Undervalued 2020 Wide Receiver Prospects Based On Age-Adjusted Data

by Jesse Reeves ·

By this time, everyone’s familiar with the blue-chip wide receiver prospects like Jerry Jeudy, CeeDee Lamb and Tee Higgins. All of whom are set to be the hottest commodities when rookie drafts kick off this spring/summer. At least to the dynasty gamers that take up residence in the Twitter echo chamber. While teams must break the bank to acquire the aforementioned players, other prospects with convincing age-adjusted metrics and college production wait in the weeds to prove their worth.

If you aren’t familiar with age-adjusted metrics and how they pertain to the wide receiver in particular, don’t stress. Keep in mind that adjusting for production by age at the college level has significantly improved the positive hit rates among WRs in fantasy. Gathering the entire scope of a player’s college career proves more valuable than looking at individual seasons or metrics. Using metrics like Breakout Age, Market Share data and Dominator Rating instead of raw statistics helps to give gamers an elite edge when evaluating incoming prospects.

Jeudy, Lamb and Higgins are the presumed studs in this class. All have great college production and age-adjusted metrics. However, the hype around them has forced the dismissal of other receivers with similar profiles, if not better. Identifying these prospects helps gamers find extreme value in the later rounds of their rookie drafts. Let’s lift the curtain on a few guys you need to know about.

Denzel Mims, Baylor

Denzel Mims is among the most underrated wide receivers in this class. He racked up 182 receptions for 2,901 receiving yards and 28 touchdowns in his three years starting at Baylor. Mims’ production notched him a 42.3-percent (86th-percentile among qualified wide receivers) College Dominator Rating to grade out as one of the highest producing players in this class. His receiving dominance from an age-adjusted standpoint trumps that of Jerry Jeudy, CeeDee Lamb and Tee Higgins. Mims broke out at age 19 with 33.1-percent of Baylor’s production and held a 25.1-percent average Dominator Rating over the following two seasons. For context, his average Dominator ranks seventh among incoming WRs, providing some clarity for consistency of production.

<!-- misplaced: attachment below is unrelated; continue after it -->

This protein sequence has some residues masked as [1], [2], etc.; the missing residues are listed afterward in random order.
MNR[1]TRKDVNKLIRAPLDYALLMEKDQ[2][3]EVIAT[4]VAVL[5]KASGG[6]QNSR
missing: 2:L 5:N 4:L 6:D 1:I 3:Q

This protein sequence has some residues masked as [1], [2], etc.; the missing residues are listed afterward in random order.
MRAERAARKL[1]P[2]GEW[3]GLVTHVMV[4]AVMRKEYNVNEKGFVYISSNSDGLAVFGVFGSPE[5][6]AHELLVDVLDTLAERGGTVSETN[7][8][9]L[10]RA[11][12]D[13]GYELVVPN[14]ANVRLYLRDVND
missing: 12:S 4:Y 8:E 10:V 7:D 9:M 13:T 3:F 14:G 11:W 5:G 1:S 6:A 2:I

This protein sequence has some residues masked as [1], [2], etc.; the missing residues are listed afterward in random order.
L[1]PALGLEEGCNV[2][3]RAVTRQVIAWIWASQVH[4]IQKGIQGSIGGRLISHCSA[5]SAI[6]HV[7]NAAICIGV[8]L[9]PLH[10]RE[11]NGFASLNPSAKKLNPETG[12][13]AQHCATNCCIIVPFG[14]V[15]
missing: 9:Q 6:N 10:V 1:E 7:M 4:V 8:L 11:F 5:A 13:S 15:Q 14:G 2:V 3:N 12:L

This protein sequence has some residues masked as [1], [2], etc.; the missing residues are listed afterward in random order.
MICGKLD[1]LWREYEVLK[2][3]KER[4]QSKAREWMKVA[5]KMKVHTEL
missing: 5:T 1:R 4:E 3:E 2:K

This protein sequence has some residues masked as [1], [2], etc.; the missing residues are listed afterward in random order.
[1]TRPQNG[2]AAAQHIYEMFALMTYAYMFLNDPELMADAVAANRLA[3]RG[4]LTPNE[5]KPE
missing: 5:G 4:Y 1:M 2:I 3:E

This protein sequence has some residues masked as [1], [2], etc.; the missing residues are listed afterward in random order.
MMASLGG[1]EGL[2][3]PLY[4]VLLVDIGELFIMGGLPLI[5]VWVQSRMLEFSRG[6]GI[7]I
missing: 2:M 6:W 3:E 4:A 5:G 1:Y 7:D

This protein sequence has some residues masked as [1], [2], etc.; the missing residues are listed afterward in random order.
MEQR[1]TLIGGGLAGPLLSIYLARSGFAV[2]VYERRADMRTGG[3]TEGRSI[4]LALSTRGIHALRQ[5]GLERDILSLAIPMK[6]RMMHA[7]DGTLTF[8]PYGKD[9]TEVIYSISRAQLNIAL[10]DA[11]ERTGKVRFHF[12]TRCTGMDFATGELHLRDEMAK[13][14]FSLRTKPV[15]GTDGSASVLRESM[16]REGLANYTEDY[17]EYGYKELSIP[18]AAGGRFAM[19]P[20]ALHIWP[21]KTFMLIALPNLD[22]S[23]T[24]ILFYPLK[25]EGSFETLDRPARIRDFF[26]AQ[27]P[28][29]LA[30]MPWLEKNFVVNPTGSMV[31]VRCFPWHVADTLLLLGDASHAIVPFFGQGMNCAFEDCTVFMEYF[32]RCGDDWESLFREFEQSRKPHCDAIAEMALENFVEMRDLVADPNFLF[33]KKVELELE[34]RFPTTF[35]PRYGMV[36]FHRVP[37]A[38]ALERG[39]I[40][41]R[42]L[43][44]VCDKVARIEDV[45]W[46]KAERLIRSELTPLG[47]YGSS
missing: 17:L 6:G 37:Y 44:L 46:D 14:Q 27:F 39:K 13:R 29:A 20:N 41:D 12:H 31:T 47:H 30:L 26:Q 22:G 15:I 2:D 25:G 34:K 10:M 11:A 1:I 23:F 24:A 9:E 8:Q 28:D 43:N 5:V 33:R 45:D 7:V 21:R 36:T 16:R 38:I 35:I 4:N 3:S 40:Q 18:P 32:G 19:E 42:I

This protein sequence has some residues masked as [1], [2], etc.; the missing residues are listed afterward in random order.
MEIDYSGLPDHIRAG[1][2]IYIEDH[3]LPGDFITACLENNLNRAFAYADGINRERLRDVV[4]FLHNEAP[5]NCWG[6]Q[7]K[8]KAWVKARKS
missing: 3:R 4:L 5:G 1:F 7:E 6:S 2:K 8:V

Denzel Mims Avanced Stats & Metrics Profile w/ College Stats

Although age-adjusted metrics provide a great baseline analysis for incoming prospects, the wide receiver position’s success is heavily tethered to draft capital. When factored for, hit rates become far more clear. This is the case with Mims. He had a great week at the Senior Bowl and gave evaluators some added data points against new competition. In theory, this boosted his draft stock and made him a potential day two target. Why does that matter? The highest success rates for WRs with young Breakout Ages and age-adjusted metrics are found in the first three rounds. The bottom line here, Mims has outstanding production from a young age. With the proper draft capital, he provides just as much value as players in the top tier of this class.

Justin Jefferson, LSU

Justin Jefferson is another wide receiver with a phenomenal analytical profile. He had a huge breakout campaign in 2018 at age 19, accounting for 30.7-percent of LSU’s receiving production. Last season was more of the same with Jefferson accounting for 29-percent of the receiving production. Adjusting for the average from year to year, that puts Jefferson at a 29.8-percent average Dominator Rating, which ranks third among 2020 WR prospects. Only behind Tyler Johnson and Jalen Reagor. The most impressive part of Jefferson’s 2019 season is that he maintained a high level of production despite fellow teammate Ja’Marr Chase having his breakout year.